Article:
What Genetic diseases and/or conditions should my breed be screened for?
The following breeds participate in the Canine Health Information Center (CHIC) Program. CHIC, working with the breed’s parent club, lists the primary health screening tests that breeders should perform on their stock before breeding. This provides basic information for breeders to make more informed breeding decisions in order to reduce the incidence of inherited disease. The results also provide valuable information for potential puppy buyers looking for responsible breeders that health test their breeding stock.
The lists of breed specific health screening recommendations are not all encompassing. There may be other tests appropriate for each breed. And there may be other genetic diseases of concern for which there are no easily accessible screening protocols. For the participating breeds, the CHIC screening tests list the available tests of primary concern and benefit.
How to Research
- Find a breed below, and click on it to see the diseases and/or conditions which are considered of high importance for screening in that particular breed. The list represents the breeds where the parent club participates in the Canine Health Information Center (CHIC) program and has defined a recommended health testing protocol.
- Use the OFA Records Search feature to search the parents and relatives of your potential new puppy or dog by dog name, part of name, breed, disease type, etc. Searching by kennel name may also reveal valuable information about other dogs in this kennel. All dogs that have had an OFA screening test with normal results since 1974 are in the searchable online database. Dogs with abnormal results are in the searchable online database if the owner authorized disclosure. If a dog is not listed in the database, it is fair to assume that the dog has not been screened for genetic disease by the OFA, or had abnormal results. The OFA also has a reciprocal agreement to list any available CERF results on dogs with an OFA record.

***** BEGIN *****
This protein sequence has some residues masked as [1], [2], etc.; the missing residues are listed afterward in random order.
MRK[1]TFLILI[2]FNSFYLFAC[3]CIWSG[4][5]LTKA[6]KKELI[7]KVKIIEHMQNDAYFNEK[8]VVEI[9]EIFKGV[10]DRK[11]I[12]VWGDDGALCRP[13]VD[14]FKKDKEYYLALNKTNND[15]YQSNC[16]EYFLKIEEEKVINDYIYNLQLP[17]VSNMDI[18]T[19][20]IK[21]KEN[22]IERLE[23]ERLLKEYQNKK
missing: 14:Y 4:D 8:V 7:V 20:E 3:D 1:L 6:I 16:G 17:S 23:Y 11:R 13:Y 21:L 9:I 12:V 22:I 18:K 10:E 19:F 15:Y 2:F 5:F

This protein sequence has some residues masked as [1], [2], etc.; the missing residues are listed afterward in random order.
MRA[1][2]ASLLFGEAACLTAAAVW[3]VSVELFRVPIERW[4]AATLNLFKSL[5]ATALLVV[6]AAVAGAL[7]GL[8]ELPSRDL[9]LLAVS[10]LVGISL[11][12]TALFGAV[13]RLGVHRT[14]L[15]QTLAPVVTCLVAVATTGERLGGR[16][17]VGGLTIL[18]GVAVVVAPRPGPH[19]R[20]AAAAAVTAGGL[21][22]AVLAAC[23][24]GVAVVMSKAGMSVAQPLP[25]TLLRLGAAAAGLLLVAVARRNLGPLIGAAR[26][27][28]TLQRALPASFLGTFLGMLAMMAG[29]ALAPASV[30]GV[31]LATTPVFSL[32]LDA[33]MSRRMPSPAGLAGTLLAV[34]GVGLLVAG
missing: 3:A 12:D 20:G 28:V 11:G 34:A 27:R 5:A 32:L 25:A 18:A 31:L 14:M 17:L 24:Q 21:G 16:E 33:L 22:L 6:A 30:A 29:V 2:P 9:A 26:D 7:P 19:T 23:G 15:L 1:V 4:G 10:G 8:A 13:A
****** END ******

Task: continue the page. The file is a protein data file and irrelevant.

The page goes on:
What if my breed is not listed below?
If your breed is not listed, it should not be interpreted that no health screening tests are appropriate or available. The list reflects the breeds that are participating in the CHIC program. If your breed is not yet part of the CHIC program, you may be able to find more information about issues of concern for that breed by doing a Google search for the parent breed club. If it is an AKC breed, you can find a link to the parent breed club by finding your breed listing under the “breeds” tab on the AKC website.
The OFA, working with the breed’s parent club, recommends the following basic health screening tests for all breeding stock. Dogs meeting these basic health screening requirements will be issued Canine Health Information Center (CHIC) numbers. For CHIC certification, all results do not need to be normal, but they must all be in the public domain so that responsible breeders can make more informed breeding decisions. For potential puppy buyers, CHIC certification is a good indicator the breeder responsibly factors good health into their selection criteria. The breed specific list below represents the basic health screening recommendations. It is not all encompassing. There may be other health screening tests appropriate for this breed. And, there may be other health concerns for which there is no commonly accepted screening protocol available
The OFA does not have a list of recommended tests for this breed and variety.
Please try the specific varieties or the overall breed for more information.
However below is a summary of what other owners of this breed have tested for.